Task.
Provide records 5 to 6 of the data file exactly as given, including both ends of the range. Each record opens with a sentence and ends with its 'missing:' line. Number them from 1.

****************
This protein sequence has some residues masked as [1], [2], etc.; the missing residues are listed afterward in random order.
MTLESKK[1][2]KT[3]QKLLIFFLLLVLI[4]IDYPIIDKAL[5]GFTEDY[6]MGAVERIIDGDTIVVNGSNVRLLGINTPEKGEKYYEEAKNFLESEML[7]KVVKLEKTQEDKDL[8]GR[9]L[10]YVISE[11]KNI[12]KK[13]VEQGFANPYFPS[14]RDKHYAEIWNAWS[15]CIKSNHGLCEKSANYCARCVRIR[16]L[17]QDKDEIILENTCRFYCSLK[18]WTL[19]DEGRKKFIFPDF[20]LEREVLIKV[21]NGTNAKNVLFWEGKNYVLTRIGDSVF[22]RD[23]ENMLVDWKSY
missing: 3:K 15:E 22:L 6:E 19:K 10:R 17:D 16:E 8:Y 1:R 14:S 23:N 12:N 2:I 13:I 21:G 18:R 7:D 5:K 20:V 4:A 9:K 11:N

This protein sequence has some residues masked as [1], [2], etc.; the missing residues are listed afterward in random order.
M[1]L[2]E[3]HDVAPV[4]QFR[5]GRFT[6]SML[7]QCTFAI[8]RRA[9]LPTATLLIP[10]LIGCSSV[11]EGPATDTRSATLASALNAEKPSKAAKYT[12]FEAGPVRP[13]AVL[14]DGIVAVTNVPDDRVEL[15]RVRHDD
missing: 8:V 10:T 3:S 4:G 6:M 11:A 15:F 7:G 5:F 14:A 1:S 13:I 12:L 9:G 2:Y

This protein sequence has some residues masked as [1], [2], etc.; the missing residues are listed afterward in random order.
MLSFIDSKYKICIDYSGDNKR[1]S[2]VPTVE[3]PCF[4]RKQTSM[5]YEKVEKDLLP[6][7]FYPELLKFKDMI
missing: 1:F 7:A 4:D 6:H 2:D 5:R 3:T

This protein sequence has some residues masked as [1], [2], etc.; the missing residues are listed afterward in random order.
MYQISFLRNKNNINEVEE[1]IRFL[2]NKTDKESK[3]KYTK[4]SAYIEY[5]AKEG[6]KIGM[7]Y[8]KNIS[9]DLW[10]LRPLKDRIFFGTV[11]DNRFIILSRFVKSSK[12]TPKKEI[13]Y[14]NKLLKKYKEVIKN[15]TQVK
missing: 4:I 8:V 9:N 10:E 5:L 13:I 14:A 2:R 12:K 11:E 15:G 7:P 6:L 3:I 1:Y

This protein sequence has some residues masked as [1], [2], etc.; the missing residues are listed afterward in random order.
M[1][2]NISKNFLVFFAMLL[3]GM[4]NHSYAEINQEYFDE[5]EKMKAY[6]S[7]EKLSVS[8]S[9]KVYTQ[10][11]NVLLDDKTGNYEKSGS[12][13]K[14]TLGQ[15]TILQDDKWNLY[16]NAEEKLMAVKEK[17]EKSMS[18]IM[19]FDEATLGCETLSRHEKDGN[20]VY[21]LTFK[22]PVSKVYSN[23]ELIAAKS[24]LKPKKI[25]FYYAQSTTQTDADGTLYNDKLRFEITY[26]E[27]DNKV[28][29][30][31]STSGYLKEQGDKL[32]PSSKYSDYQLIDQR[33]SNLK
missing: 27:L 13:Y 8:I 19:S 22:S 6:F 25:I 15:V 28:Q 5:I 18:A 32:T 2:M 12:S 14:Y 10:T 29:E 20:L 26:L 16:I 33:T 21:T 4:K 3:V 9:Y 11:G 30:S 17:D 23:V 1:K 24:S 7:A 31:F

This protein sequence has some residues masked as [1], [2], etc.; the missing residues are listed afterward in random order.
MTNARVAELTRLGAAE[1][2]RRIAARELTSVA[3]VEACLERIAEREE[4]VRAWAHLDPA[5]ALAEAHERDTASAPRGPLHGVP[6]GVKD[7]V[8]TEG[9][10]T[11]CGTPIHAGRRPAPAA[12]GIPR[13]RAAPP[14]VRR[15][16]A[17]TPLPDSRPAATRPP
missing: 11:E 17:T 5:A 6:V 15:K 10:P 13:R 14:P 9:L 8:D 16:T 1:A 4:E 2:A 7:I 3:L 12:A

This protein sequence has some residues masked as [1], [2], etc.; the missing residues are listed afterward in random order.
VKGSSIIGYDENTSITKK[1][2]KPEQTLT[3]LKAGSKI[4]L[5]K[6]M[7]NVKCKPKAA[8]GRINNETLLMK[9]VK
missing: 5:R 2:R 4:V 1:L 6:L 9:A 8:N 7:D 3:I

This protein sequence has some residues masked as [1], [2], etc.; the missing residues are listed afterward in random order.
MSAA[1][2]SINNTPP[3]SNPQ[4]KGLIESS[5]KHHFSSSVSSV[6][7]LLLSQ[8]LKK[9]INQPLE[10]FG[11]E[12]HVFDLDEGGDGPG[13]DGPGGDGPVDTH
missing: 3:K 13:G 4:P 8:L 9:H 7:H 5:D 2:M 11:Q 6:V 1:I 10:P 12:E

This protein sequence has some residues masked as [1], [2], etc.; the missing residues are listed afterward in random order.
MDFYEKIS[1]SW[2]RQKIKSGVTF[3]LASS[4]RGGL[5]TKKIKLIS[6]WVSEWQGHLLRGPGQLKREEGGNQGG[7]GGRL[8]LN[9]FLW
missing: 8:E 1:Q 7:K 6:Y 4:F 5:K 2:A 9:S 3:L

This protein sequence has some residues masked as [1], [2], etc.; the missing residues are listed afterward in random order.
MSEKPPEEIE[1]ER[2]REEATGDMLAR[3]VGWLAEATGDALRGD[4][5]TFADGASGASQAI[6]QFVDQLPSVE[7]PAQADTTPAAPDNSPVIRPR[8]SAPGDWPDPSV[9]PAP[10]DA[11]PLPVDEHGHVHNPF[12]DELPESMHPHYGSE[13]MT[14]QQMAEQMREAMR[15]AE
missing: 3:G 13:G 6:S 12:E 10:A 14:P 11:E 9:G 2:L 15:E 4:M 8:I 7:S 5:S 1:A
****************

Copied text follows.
This protein sequence has some residues masked as [1], [2], etc.; the missing residues are listed afterward in random order.
M[1][2]NISKNFLVFFAMLL[3]GM[4]NHSYAEINQEYFDE[5]EKMKAY[6]S[7]EKLSVS[8]S[9]KVYTQ[10][11]NVLLDDKTGNYEKSGS[12][13]K[14]TLGQ[15]TILQDDKWNLY[16]NAEEKLMAVKEK[17]EKSMS[18]IM[19]FDEATLGCETLSRHEKDGN[20]VY[21]LTFK[22]PVSKVYSN[23]ELIAAKS[24]LKPKKI[25]FYYAQSTTQTDADGTLYNDKLRFEITY[26]E[27]DNKV[28][29][30][31]STSGYLKEQGDKL[32]PSSKYSDYQLIDQR[33]SNLK
missing: 27:L 13:Y 8:I 19:S 22:S 6:F 25:I 15:V 28:Q 5:I 18:A 32:T 2:M 12:S 14:Y 10:T 29:E 20:L 26:L 16:I 33:T 21:T 4:K 3:V 9:Y 11:G 30:S 17:D 23:V 1:K 24:S 7:A 31:F

This protein sequence has some residues masked as [1], [2], etc.; the missing residues are listed afterward in random order.
MTNARVAELTRLGAAE[1][2]RRIAARELTSVA[3]VEACLERIAEREE[4]VRAWAHLDPA[5]ALAEAHERDTASAPRGPLHGVP[6]GVKD[7]V[8]TEG[9][10]T[11]CGTPIHAGRRPAPAA[12]GIPR[13]RAAPP[14]VRR[15][16]A[17]TPLPDSRPAATRPP
missing: 11:E 17:T 5:A 6:V 15:K 10:P 13:R 14:P 9:L 8:D 16:T 1:A 4:E 2:A 7:I 3:L 12:A